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The Cowboy and the Indians (1949)

Approved | | Western | 15 September 1949 (USA)
Evil Indian Agent Richards is cheating the Indians into starvation. Gene shows that their raids are only for survival.

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Cast

Complete credited cast:
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Champ - Gene's Horse (as Champion World's Wonder Horse)
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Doctor Nan
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Smiley Martin
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Tom - Ranch Foreman
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Lakoma
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Lucy Broken Arm
Georgie Nokes ...
Rona
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Broken Arm
Alex Frazer ...
Fred
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Henchman Luke
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Storyline

Finding Indians stealing from his ranch, Gene learns they are suffering from malnutrition. Store owner Martin is cheating them and now he is after the Chief's valuable necklace. When the dying chief is found, having been attacked and robbed, Martin blames Lakhona who would become the new chief. When Gene helps Lakhona they soon find themselves fleeing from the law. Written by Maurice VanAuken <mvanauken@a1access.net>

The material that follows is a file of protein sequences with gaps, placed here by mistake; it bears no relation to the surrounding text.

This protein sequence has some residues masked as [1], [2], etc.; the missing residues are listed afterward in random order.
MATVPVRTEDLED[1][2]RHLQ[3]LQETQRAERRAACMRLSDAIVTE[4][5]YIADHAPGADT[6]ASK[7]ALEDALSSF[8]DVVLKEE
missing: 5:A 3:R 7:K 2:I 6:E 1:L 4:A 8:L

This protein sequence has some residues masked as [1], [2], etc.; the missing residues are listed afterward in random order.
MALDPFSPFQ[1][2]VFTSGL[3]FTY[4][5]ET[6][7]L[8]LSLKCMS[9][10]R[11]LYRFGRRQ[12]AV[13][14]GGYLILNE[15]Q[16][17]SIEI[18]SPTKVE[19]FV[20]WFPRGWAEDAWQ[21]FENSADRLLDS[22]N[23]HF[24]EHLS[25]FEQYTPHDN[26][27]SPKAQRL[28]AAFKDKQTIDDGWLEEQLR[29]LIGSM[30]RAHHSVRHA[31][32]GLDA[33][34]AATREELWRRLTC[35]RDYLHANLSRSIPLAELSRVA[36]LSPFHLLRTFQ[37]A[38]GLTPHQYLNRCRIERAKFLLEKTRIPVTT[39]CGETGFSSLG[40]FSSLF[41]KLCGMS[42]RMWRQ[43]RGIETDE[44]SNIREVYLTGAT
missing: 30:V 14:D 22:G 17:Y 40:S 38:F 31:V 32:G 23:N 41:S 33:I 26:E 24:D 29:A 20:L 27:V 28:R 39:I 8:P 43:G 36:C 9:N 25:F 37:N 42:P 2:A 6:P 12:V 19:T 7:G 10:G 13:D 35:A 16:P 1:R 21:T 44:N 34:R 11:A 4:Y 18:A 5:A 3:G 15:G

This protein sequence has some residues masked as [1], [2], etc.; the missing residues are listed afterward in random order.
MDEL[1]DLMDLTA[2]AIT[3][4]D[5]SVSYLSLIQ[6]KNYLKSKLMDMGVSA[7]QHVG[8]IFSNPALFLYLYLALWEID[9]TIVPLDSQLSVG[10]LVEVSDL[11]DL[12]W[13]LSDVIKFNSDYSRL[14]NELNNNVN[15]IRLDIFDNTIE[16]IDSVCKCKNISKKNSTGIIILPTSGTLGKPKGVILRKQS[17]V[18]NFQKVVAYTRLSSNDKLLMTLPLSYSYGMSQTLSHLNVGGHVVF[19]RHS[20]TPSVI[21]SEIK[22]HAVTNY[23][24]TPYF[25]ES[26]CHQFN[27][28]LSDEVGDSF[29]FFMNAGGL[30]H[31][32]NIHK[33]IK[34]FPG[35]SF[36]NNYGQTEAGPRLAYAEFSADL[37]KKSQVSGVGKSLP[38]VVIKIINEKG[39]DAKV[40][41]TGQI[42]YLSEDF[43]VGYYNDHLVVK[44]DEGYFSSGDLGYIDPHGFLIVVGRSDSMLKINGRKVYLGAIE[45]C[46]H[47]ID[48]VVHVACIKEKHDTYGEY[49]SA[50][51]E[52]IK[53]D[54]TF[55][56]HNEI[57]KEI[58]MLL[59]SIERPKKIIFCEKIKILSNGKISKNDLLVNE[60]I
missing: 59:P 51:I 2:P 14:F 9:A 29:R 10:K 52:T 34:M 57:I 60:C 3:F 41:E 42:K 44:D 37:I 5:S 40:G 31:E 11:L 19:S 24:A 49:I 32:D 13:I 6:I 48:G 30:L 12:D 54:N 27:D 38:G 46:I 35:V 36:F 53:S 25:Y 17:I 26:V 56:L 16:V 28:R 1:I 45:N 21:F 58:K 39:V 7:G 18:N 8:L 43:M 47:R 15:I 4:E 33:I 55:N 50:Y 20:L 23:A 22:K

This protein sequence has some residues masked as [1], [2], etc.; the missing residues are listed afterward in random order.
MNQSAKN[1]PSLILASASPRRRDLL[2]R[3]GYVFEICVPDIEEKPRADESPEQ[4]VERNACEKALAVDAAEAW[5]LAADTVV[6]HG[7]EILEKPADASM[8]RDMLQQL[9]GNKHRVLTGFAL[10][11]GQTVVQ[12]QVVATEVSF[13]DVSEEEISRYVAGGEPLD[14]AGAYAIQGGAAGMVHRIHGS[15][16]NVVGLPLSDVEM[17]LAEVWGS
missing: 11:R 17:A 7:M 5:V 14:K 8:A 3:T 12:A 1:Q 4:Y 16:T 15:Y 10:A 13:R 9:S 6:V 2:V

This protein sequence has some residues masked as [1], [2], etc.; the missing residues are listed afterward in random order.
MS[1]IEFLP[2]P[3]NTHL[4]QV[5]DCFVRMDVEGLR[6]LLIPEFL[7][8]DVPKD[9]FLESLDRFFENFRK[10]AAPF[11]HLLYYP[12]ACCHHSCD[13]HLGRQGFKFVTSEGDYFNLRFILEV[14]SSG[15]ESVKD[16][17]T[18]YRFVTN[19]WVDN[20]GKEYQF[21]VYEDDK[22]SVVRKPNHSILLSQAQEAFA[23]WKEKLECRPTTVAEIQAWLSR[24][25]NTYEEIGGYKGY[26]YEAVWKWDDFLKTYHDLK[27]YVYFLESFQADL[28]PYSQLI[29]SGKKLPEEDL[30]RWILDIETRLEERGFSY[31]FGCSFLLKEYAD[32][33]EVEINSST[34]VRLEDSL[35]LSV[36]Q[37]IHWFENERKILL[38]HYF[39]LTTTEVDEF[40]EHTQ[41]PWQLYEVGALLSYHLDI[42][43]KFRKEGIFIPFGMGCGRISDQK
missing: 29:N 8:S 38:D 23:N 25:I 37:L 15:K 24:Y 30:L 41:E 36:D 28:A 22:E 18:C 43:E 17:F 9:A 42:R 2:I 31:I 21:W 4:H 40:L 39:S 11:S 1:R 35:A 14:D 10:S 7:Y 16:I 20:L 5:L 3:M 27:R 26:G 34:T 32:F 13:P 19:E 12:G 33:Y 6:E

Plot Summary | Add Synopsis

Genres:

Western

Certificate:

Approved
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Details

Country:

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Release Date:

15 September 1949 (USA)  »

Also Known As:

O Vaqueiro e os Peles-Vermelhas  »

Company Credits

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Technical Specs

Runtime:

Sound Mix:

(RCA Sound System)

Aspect Ratio:

1.37 : 1
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Did You Know?

Trivia

Both Jay Silverheels and Clayton Moore appeared in this picture. They would later star together in The Lone Ranger TV series as Tonto and the Lone Ranger. See more »


Soundtracks

One Little Indian Boy
Written by Robert Bilder
Sung by Gene Autry
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User Reviews

 
Superior Autry
24 December 2013 | by (Claremont,USA) – See all my reviews

Superior Autry, with lots of hard-riding, fast-shooting, and flying-fists, along with a good storyline not often seen in those days. The voice-over prologue actually explains why Indians were often hostile to the white settlers, something not often done, since their exotic looks served as useful movie canon fodder. Anyhow, the Indians are portrayed here as ordinary human beings, with a different culture but with the same needs. Then too, except for Lucy Broken Arm (Drake), real Indians are cast in leading parts, something else Hollywood did not often do.

Trouble is a slippery white merchant is cheating his red man customers, such that they're having to steal food, which brings rancher Gene into the picture. Catch the great staging around the rock spires and boulders. They make a great backdrop for shootouts, and I don't think that setting was the picturesque Alabama Hills so familiar from many Hollywood oaters. Anyway, the emphasis here is on action, a humane message, and a dollop of charm (the kids) making this an unusually well-rounded Autry entry.


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